A Load of Hooey is in print and on audiobook.  I listened to the audiobook and I’m glad that I did.  Bob Odenkirk is one of the voice actors, along with David Cross, Jay Johnston, Jerry Minor, Megan Amram and Paul F. Tompkins.  Listening to these talented actors made an already funny book even more delightfully funny to listen to.  Who knew that you could laugh at Hitler?  Bob Odenkirk made that happen.  I laughed at Adolph Hitler thanks to the talented writing of Bob Odenkirk.  And it is not just hated people that Odenkirk writes sketches of.  Nope. He even goes after beloved former Beatle Sir Paul McCartney.  And it’s funny.

So if you enjoy watching sketch comedy, need to listen to a book in the car, don’t have a lot of time, (this audiobook is 2.5 hours long) and you want to laugh, I recommend checking out the audiobook, A Load of Hooey by Bob Odenkirk.  Or you can read it.  But it’s funnier to listen to.  But you should check it out, either format.

live right and find happinessLive Right and Find Happiness (Although Beer is Much Faster) is read by the author, Dave Barry.  I used to read Dave Barry’s column in the newspaper and I always imagined as being this goofy guy with a squeaky voice.  I was pleasantly surprised at how nice his voice is to listen to.  This audiobook is three and a half hours long, so it is great to listen to for a short road trip or on your daily commute.  The book is full of different stories and musings by Barry that are easy to listen to and enjoy.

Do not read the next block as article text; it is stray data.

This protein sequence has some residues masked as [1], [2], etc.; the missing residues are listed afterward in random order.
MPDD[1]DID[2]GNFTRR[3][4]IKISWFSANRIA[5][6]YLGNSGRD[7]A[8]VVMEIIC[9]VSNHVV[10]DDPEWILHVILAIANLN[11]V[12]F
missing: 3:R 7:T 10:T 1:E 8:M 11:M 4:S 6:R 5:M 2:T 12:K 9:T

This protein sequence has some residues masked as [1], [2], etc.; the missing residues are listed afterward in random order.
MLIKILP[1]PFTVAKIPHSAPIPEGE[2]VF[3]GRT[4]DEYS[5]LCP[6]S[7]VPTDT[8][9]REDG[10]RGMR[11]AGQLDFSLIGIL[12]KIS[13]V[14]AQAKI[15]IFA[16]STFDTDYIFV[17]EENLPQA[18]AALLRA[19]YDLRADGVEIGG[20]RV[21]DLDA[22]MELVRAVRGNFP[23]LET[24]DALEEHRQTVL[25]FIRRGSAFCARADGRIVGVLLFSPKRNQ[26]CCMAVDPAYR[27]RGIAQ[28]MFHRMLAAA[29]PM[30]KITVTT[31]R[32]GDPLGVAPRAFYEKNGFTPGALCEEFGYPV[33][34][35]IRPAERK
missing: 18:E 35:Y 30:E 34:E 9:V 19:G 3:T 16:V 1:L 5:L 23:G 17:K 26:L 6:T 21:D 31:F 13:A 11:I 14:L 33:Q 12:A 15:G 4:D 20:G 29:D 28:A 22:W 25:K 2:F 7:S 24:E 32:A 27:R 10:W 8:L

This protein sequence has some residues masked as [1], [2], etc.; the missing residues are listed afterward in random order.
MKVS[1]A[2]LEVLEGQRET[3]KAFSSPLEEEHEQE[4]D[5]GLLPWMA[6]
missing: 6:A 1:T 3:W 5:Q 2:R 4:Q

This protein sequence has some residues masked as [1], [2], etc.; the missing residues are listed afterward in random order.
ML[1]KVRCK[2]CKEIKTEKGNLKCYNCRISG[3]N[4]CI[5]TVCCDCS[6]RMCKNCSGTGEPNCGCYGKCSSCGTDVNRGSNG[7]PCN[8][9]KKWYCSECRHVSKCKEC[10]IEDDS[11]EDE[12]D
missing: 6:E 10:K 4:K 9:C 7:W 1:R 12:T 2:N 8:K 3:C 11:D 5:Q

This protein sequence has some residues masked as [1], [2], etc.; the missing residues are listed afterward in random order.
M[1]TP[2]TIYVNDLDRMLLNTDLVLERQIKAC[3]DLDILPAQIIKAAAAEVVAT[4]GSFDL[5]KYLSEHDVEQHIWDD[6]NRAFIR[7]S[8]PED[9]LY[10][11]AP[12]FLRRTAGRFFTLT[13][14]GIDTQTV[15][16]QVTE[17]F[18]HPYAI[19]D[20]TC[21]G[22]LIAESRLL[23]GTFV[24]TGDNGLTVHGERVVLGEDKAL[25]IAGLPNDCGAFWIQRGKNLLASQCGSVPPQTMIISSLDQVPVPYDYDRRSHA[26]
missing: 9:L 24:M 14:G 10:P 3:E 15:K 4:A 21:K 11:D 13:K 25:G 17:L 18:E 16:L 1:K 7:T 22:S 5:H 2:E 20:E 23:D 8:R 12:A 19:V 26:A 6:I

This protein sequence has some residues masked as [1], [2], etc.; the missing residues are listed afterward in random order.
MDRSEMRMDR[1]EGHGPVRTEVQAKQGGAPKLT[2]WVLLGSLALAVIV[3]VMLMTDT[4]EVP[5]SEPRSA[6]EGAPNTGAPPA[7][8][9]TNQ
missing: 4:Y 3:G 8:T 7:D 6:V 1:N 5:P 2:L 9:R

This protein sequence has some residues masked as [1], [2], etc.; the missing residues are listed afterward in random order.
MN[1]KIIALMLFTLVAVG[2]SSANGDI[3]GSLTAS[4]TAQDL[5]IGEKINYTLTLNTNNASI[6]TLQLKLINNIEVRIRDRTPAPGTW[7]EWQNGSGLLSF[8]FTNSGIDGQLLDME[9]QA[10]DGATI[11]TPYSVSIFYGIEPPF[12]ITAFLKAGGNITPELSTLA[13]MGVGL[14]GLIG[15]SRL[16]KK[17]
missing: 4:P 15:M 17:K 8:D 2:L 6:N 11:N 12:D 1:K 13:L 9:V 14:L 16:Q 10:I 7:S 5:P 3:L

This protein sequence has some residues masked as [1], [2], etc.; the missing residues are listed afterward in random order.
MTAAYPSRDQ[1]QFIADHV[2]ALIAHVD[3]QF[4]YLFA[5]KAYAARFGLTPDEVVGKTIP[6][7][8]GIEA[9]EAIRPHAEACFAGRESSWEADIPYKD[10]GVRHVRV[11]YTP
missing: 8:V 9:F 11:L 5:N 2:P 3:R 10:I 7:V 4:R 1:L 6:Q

My favorite story in this book would have to be repairing things in your house.  Barry talks about how going to a hardware store is the most depressing experience.  Unlike commercials for Home Depot, people are not smiling and excited about the projects that they are going to do.  They walk around the store terrified and unsure of what to do.  And, no one is able to go home and magically transform their house in thirty seconds, looking proud and satisfied.  Instead, normal people have to hire contractors.  And contractors bring their headaches, even to a writer who works from home.